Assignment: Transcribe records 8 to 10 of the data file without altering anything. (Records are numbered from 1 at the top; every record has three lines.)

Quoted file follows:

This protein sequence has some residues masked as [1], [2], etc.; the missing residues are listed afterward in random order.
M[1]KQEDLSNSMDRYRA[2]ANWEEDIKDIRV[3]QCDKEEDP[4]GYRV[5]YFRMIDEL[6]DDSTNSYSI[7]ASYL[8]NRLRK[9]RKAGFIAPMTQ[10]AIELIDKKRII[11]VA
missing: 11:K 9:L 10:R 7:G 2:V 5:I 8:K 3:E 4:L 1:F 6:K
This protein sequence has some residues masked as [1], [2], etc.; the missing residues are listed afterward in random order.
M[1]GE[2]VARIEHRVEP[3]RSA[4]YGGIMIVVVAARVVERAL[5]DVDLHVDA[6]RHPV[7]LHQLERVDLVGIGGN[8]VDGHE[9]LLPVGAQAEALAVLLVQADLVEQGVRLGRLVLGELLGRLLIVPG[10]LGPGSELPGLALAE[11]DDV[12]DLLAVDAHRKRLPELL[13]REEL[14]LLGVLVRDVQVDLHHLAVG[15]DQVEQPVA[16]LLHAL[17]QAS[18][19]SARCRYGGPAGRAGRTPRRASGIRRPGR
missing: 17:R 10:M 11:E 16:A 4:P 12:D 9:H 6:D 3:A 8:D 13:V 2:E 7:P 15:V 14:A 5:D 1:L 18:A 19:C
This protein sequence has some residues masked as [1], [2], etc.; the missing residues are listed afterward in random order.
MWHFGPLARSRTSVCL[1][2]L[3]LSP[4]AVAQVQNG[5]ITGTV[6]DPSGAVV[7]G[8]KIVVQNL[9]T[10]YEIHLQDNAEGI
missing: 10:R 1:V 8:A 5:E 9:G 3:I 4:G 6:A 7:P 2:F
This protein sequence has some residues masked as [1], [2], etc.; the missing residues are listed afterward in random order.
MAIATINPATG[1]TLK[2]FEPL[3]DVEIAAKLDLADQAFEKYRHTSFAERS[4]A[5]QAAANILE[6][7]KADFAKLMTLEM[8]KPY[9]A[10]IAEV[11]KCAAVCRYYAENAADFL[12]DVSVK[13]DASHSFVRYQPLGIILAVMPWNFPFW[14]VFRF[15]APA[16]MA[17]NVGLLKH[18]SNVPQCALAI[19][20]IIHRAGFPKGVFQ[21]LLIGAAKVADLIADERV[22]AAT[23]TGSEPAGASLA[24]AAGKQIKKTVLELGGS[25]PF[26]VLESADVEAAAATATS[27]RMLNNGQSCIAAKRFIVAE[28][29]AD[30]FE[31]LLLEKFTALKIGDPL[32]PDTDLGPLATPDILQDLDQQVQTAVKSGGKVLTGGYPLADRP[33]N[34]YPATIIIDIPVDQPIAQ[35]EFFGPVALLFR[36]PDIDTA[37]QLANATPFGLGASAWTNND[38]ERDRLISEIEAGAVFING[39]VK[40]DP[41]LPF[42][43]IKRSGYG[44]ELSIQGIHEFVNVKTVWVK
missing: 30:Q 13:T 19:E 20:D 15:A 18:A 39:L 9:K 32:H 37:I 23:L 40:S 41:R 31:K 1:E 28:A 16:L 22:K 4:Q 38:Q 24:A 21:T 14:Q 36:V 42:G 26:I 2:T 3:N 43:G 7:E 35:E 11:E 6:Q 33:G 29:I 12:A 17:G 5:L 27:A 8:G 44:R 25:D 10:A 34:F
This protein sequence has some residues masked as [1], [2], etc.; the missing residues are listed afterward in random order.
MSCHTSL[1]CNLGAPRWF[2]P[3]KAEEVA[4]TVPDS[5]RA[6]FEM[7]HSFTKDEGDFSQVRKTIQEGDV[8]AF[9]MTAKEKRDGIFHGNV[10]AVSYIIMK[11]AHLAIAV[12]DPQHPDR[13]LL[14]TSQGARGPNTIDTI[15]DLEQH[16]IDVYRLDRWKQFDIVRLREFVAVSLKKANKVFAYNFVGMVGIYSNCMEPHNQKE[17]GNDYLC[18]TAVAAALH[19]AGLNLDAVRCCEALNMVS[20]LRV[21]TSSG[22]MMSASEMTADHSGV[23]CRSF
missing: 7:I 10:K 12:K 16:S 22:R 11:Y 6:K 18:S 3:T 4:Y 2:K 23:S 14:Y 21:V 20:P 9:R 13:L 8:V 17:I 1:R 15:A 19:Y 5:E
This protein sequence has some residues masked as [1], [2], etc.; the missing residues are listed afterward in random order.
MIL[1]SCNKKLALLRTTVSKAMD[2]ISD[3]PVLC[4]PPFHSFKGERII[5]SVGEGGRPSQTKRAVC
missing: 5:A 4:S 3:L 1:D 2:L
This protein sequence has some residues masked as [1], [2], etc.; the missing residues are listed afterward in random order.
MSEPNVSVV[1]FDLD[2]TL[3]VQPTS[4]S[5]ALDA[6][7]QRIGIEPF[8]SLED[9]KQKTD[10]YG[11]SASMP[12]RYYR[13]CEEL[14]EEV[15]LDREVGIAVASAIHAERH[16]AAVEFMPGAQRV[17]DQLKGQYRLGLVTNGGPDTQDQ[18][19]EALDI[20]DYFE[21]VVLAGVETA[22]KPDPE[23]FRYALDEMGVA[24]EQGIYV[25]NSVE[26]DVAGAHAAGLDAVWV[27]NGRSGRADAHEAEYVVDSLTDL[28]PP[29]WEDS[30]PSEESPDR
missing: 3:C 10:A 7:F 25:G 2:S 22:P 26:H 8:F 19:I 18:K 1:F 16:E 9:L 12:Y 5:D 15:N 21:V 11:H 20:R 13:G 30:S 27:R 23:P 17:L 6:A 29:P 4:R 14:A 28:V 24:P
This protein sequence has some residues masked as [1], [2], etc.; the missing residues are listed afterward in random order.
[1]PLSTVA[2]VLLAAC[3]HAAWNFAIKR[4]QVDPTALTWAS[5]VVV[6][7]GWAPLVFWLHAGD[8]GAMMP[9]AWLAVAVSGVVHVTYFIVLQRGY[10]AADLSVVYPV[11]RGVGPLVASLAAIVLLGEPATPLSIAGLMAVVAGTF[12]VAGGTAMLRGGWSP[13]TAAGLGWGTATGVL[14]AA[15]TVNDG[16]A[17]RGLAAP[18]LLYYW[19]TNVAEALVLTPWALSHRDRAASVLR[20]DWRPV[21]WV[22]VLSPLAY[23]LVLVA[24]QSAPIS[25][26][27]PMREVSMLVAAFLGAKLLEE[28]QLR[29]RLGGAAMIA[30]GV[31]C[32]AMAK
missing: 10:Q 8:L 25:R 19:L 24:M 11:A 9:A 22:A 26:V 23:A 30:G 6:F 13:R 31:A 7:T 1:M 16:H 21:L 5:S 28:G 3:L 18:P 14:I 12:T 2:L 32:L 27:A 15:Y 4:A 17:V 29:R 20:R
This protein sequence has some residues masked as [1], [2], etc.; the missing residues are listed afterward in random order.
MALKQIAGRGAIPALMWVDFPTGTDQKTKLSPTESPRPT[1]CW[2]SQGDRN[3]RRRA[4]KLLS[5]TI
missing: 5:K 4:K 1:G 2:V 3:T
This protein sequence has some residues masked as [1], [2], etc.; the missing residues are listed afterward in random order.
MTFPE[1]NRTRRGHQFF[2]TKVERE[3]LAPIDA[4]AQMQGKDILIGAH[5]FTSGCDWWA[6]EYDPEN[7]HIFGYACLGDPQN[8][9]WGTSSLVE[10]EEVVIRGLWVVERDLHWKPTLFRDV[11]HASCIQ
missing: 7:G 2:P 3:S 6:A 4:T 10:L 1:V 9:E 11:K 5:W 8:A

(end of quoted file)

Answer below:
This protein sequence has some residues masked as [1], [2], etc.; the missing residues are listed afterward in random order.
[1]PLSTVA[2]VLLAAC[3]HAAWNFAIKR[4]QVDPTALTWAS[5]VVV[6][7]GWAPLVFWLHAGD[8]GAMMP[9]AWLAVAVSGVVHVTYFIVLQRGY[10]AADLSVVYPV[11]RGVGPLVASLAAIVLLGEPATPLSIAGLMAVVAGTF[12]VAGGTAMLRGGWSP[13]TAAGLGWGTATGVL[14]AA[15]TVNDG[16]A[17]RGLAAP[18]LLYYW[19]TNVAEALVLTPWALSHRDRAASVLR[20]DWRPV[21]WV[22]VLSPLAY[23]LVLVA[24]QSAPIS[25][26][27]PMREVSMLVAAFLGAKLLEE[28]QLR[29]RLGGAAMIA[30]GV[31]C[32]AMAK
missing: 10:Q 8:L 25:R 19:L 24:M 11:A 9:A 22:A 26:V 23:A 30:G 6:F 13:R 31:A 7:T 1:M 16:H 21:L 5:S 28:G 3:L 18:P 14:I 12:T 2:L 32:L 27:A 15:Y 4:A 17:V 29:R 20:R
This protein sequence has some residues masked as [1], [2], etc.; the missing residues are listed afterward in random order.
MALKQIAGRGAIPALMWVDFPTGTDQKTKLSPTESPRPT[1]CW[2]SQGDRN[3]RRRA[4]KLLS[5]TI
missing: 5:K 4:K 1:G 2:V 3:T
This protein sequence has some residues masked as [1], [2], etc.; the missing residues are listed afterward in random order.
MTFPE[1]NRTRRGHQFF[2]TKVERE[3]LAPIDA[4]AQMQGKDILIGAH[5]FTSGCDWWA[6]EYDPEN[7]HIFGYACLGDPQN[8][9]WGTSSLVE[10]EEVVIRGLWVVERDLHWKPTLFRDV[11]HASCIQ
missing: 7:G 2:P 3:S 6:A 4:T 10:L 1:V 9:E 11:K 5:W 8:A